- Chinese stocks slump in Hong Kong trading as valuations peak
- Turkish lira weakens as overnight lending rate cut to 8.75%
Emerging-market stocks fell for the first time in nine days on speculation the recent gains were overdone after prices climbed to their highest since November. Currencies weakened as the International Monetary Fund scrapped its forecast for a pickup in global growth this year.
Hong Kong-traded Chinese stocks fell as valuations reached a peak for the year. Russian stocks slid to a one-week low as Brent crude extended declines into a second day. Shares in South Africa fell the most since July 6 and the rand weakened as commodity prices slumped. The Turkish lira fell after the central bank cut the overnight lending rate. The premium investors demand to hold developing market debt over U.S. Treasuries widened for a second day.
Speculation that central banks from Asia to Europe will act to stimulate their economies after concern that the U.K. vote last month to leave the European Union will undermine global growth helped fuel the longest winning streak in developing-nation equities since April. A gauge of momentum in MSCI’s emerging-market stock benchmark, known as the relative strength index, or RSI, reached 67 this week, approaching a level that frequently precedes a decline. The IMF said that “the real effects of Brexit” will unfold gradually.
“What we are seeing today is possibly just a pause for breath as from a technical point of view, it looks like emerging markets are breaking out,” said Tony Hann, the London-based head of equities at Blackfriars Asset Management, referring to the RSI. “Economic growth continues apace in Asia and sentiment on the Fed swings toward a more accommodative stance,” said Hann, who favors stocks in India, Thailand and the Philippines.
The MSCI Emerging Markets Index slipped 0.2 percent to 868.12, breaking its longest winning streak since April. The IMF sees global gross domestic product rising 3.1 percent this year, down from April’s 3.2 percent projection and equal to growth in 2015, according to the fund’s quarterly World Economic Outlook, released Tuesday in Washington.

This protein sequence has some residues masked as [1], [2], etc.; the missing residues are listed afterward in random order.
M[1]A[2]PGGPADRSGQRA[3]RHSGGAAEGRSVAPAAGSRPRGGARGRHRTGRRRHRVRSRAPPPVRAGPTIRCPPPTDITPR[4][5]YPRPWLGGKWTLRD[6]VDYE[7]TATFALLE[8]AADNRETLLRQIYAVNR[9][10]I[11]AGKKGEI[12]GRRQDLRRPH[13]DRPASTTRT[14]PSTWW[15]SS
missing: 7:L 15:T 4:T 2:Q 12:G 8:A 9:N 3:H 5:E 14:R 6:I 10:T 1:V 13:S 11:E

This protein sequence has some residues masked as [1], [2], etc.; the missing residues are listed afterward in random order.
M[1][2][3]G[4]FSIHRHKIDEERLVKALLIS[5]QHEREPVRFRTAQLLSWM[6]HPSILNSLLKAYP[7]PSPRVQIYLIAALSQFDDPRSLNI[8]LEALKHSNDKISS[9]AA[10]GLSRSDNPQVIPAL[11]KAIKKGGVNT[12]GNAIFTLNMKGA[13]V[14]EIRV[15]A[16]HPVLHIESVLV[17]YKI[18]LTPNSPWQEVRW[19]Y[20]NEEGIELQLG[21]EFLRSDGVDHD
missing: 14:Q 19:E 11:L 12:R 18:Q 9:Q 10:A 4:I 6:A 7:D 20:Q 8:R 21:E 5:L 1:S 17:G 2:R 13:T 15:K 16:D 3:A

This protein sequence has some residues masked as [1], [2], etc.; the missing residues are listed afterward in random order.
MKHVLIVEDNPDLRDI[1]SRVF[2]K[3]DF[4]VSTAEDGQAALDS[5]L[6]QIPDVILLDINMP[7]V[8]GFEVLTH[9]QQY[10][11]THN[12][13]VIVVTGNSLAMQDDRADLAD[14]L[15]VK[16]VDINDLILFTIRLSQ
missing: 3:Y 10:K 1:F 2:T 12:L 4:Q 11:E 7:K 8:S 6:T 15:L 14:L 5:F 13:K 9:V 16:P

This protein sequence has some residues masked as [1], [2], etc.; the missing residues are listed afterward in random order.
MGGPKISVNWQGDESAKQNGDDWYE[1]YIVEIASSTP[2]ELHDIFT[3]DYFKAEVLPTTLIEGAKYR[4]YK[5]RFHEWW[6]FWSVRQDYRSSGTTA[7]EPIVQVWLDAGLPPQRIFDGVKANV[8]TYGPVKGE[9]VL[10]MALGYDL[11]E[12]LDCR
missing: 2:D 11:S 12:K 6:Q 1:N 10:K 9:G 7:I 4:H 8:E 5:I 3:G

Eight out of 10 industry groups declined in the MSCI Emerging Markets Index, led by losses in energy shares, after the gauge rose 6.2 percent in the previous eight trading sessions. It is valued at 12.3 times estimated 12-month earnings, trading near the highest multiple since May 2015. The Bloomberg Commodity Index slipped 0.9 percent.
Gazprom PJSC slid 4.4 percent in Moscow, weighing on Russia’s Micex Index, which lost 1 percent in its third day of declines. Brent crude slid 0.6 percent to $46.66 a barrel. The Ibovespa rose 0.4 percent after Brazil’s government delayed the announcement of the extent of budget freezes this year.
Turkish stocks declined 1 percent after plunging 7.1 percent on Monday, the most in more than a month, following an attempted military coup last Friday. Shares in South Africa dropped 0.3 percent. BHP Billiton Plc led declines with a 2.8 percent drop.
The MSCI Emerging Markets Currency Index slid for a third day, dropping 0.1 percent as traders put the chance of an increase in U.S. interest rates by the Federal Reserve this year at 44 percent, up from 34 percent a week ago.
The Turkish lira weakened 2.1 percent after policy makers slowed the pace of interest-rate cuts in the wake of the weekend coup attempt. The central bank lowered the overnight-lending rate by 25 basis points to 8.75 percent, in line with expectations. Policy makers cut the rate by 50 basis points at each of its last three meetings.
The Malaysian ringgit dropped 1 percent, as did the Brazilian real. The rand fell 0.6 percent versus the dollar, while the Mexican peso also weakened 0.7 percent.
The premium investors demand to own emerging-market debt over U.S. Treasuries rose for a second day, increasing three basis points to 355, according to JPMorgan Chase & Co. indexes.
The yield on Turkey’s local five-year bonds rose 18 basis points to 9.77 percent. Similar-maturity Russian notes also fell with the yield rising four basis points to 8.82 percent.
Moody’s Investors Service said Monday it would review Turkey’s Baa3 credit rating, the lowest level above junk, to “assess the medium-term impact” of the failed coup on the country’s growth and policy making institutions, according to a statement. If Turkey loses its investment-grade rating, Barclays Plc expects investors to dump $3.2 billion of Turkish bonds.